Beyond this, the trackpad is capable of sensing and responding to different degrees of pressure. Again, the applications for this are currently somewhat limited. In Apple Maps, varying the pressure when you click on the zoom in/zoom out buttons varies the speed of the zoom accordingly; and you can likewise vary the speed of rewind or fast-forward in QuickTime.
We said you can tinker with the click settings to a degree. But conspicuous by its absence in these OS X settings is the three-finger drag gesture, used for moving files, folders and open windows around the screen. Like the Drag and Drag Lock options that let you click on an item and move it while still holding the click, the three-finger drag option has now been strangely relegated to a setting deep within the Accessibility options of System Preferences.
We don’t have suitable equipment to measure touch control interfaces, but subjectively there did not seem any more than the usual few hundred millisecond lag between touch and response in non-clicked gestures. However, we did note while comparing two-finger taps that when making a two-finger direct ‘click’, we had near-instantaneous response, which was a welcome improvement toward eliminating interface lag.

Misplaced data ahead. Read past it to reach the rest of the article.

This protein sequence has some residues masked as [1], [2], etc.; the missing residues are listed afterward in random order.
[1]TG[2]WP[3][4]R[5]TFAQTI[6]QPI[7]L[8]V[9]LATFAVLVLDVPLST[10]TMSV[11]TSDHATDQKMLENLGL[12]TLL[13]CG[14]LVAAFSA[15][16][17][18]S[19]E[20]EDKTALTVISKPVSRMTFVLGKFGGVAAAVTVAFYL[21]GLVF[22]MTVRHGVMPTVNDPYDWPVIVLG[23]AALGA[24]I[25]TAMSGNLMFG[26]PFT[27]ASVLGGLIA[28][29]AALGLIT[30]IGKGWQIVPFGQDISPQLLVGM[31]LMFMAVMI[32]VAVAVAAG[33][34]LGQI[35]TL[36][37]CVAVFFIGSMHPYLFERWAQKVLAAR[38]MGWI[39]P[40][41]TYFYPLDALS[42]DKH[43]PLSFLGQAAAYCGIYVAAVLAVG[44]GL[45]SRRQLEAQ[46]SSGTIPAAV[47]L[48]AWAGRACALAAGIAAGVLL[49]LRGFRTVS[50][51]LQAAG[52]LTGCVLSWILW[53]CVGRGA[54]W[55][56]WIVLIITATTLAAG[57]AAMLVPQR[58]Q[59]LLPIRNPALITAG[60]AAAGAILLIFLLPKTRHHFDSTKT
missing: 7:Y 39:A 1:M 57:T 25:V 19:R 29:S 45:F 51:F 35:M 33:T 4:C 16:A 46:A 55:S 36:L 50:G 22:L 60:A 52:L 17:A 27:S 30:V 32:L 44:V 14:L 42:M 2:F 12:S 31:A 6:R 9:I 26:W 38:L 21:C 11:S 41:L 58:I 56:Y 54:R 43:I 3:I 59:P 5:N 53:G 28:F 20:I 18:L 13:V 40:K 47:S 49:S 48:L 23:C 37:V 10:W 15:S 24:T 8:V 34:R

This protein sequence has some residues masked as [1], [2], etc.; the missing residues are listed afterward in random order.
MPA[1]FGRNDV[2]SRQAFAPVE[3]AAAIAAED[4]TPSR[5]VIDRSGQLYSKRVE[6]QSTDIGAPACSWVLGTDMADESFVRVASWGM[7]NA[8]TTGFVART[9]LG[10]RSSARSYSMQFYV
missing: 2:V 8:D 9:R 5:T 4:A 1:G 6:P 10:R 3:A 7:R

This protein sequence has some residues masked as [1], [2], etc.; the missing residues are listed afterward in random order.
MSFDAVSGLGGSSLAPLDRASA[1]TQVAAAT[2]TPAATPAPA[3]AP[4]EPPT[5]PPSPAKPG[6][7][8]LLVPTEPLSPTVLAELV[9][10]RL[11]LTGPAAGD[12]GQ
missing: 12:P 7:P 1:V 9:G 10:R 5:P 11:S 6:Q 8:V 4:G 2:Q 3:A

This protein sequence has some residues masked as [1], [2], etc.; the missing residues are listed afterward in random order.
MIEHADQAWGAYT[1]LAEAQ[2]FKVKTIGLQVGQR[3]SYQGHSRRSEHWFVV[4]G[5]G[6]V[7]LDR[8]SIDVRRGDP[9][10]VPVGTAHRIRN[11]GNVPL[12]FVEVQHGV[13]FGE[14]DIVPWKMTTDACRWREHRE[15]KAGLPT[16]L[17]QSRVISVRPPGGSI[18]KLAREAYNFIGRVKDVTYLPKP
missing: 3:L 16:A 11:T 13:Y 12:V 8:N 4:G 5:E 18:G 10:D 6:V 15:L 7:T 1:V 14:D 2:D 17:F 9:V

For example, tap lightly on the OS X desktop with two fingers, and you bring up the right-click context menu. Interface lag here is perhaps just below 500 milliseconds – half a second – between your input and the menu actually appearing. But make a taptic click with two fingers resting on the pad, and we’re back to traditional real mouse-like simultaneity.
It will take some concerted retraining of muscle memory, but one of the great advantages of the Force Trackpad is the ability to make a simple ‘click’ anywhere across the surface of the trackpad, and not simply along the closest edge as we have been trained to do since using hinged mechanical trackpads.